People make protests to show their objection by words or action. That’s the case in Iran where people show anger towards the anti-Islamic film, in China where people against Japan’s purchase of Diaoyu Islands, and else wherever people feel irritable with the government action.

In China, I haven’t seen people being so angry until news came that Japan purchased Diaoyu Islands. Tracking the source of anger, it’s due to not just the current islands conflict, but also the historical origin – Japan’s invasion into China during World War II. There’s a deeply-rooted hatred lying in the mind of Chinese people, especially for the elder generation.

In response to Japan’s purchase, Chinese people rally together across the nation to demonstrate on streets, burn Japanese cars, destroy Japanese properties, etc. They hate everything related to JAPAN. Protest crazily upgraded into violence. But what does that bring about? Success? NO! We are hurting our own Chinese people, we are smashing our own humanity conscience, and we are turning into monsters, while these acts do tiny help to address the conflict.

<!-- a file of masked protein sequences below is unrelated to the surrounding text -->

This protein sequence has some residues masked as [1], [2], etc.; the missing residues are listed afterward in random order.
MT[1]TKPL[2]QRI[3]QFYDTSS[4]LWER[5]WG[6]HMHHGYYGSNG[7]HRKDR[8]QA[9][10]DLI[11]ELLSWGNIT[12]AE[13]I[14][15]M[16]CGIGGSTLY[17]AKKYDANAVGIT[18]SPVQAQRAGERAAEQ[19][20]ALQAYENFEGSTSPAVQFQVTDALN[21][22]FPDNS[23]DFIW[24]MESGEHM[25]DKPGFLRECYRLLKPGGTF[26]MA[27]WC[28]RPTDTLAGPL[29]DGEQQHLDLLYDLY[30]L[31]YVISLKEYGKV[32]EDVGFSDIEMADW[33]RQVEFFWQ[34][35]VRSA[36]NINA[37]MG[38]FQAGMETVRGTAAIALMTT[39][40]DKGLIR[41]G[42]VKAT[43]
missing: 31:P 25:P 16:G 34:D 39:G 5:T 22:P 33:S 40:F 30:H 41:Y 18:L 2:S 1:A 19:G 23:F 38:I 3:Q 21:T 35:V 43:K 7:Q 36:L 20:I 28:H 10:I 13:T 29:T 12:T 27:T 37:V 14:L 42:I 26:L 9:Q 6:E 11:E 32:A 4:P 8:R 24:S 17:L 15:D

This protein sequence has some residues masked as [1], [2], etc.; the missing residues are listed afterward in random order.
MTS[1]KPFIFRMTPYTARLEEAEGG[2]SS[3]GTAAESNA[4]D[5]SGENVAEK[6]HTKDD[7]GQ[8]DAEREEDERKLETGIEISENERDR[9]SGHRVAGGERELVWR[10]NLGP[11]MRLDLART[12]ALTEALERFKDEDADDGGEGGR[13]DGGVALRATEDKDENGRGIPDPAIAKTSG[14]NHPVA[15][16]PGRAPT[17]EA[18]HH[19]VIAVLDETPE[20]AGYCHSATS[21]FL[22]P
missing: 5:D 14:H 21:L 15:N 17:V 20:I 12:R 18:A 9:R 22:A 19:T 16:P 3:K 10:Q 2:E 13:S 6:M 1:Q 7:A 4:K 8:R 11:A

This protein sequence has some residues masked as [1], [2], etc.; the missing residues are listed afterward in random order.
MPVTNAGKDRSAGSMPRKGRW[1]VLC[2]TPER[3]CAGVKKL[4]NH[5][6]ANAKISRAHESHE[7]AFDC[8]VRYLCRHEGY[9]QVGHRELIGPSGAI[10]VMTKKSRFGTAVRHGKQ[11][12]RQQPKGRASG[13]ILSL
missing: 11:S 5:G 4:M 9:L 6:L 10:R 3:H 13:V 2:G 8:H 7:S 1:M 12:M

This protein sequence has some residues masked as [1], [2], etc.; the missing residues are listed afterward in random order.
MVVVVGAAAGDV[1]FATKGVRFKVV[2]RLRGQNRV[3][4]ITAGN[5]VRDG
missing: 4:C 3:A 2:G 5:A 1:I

Here’s a short story:

Jianli Li, 51, met the demonstration while driving in his Japanese car on Sep. 15, 2012. The demonstrators destroyed his car, and more seriously, his head got hit by a U-shape iron lock. His wife begged the demonstrators by saying: “Buying this car cost us years of saving. Don’t do that to us! ” But that does no help. After being sent to the hospital, Li was in a coma for three days.

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See what has been done? The islands conflict brings nationalism and patriotism. Everyone has their rights to demonstrate their anger, but not in this way. We don’t have rights to hurt others, and to damage other’s property. We should never blind ourselves with stupid patriotism. Refusing to buy Japanese products means less free trade and economic slowdown. Smashing Japanese cars means extra money are needed to repair, or even to buy a new car. Let’s do things in a smarter way.

Hey, guys! We are hurting more!